Many of us (including officials from the National Collegiate Athletic Association, the American Psychological Association and the executive committee of the Oglala Sioux Tribe) side with the critics. But it doesn't matter. Noble or an insult, the Chief fosters anger, resentment, accusations and controversy, and those attributes aren't what a symbol should bring to a school the caliber of Illinois.
"I actually went to zero games my whole time at U of I because there was such a Chief," says Suey Park, 22, who graduated from Lake Zurich High School and Illinois and now is doing graduate work in student affairs and higher education with an emphasis on diversity, equity and culture at Miami University in Ohio.
In an open letter to the University of Illinois, Park and U of I grad student Thaddeus Andracki argue, "Allowing students to vote 'yes' or 'no' on an issue as complex as the Chief does not simply allow each student to have his or her own opinion, but rather gives majority students the choice to have power over underrepresented students."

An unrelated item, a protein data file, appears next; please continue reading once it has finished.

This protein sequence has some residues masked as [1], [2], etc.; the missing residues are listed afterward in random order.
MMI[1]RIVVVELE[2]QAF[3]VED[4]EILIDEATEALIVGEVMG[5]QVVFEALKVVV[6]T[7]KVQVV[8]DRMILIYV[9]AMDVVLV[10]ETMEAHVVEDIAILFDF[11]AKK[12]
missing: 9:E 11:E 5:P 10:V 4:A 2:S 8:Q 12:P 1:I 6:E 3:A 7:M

It should be noted that Park's current school got rid of its dancing Indian mascot in 1972 and converted from the Miami Redskins to the Miami Redhawks in 1997. Likewise, Ferrarell started his college career at Marquette University, which canned its Willie Wampum mascot in 1971, dropped the Warriors nickname in 1994 and now uses Golden Eagles.
"I had no idea they were ever the Warriors until I got to Illinois and starting researching mascots," says Ferrarell, who was president of the Native American & Indigenous Student Organization while on campus. That group issued a statement that "denounces all continued use of the Chief logo and its likeness, and refuses any nostalgic remembrance of the Chief in the form of paraphernalia, apparel, decoration, or performances during sporting events."
The Chief still shows up on T-shirts (although a St. Patrick's version featuring a Chief-like character sporting a headdress made of beer bottles recently was removed from the market), and hangs over sporting events where students still chant for the Chief when they hear the music that accompanied his performances.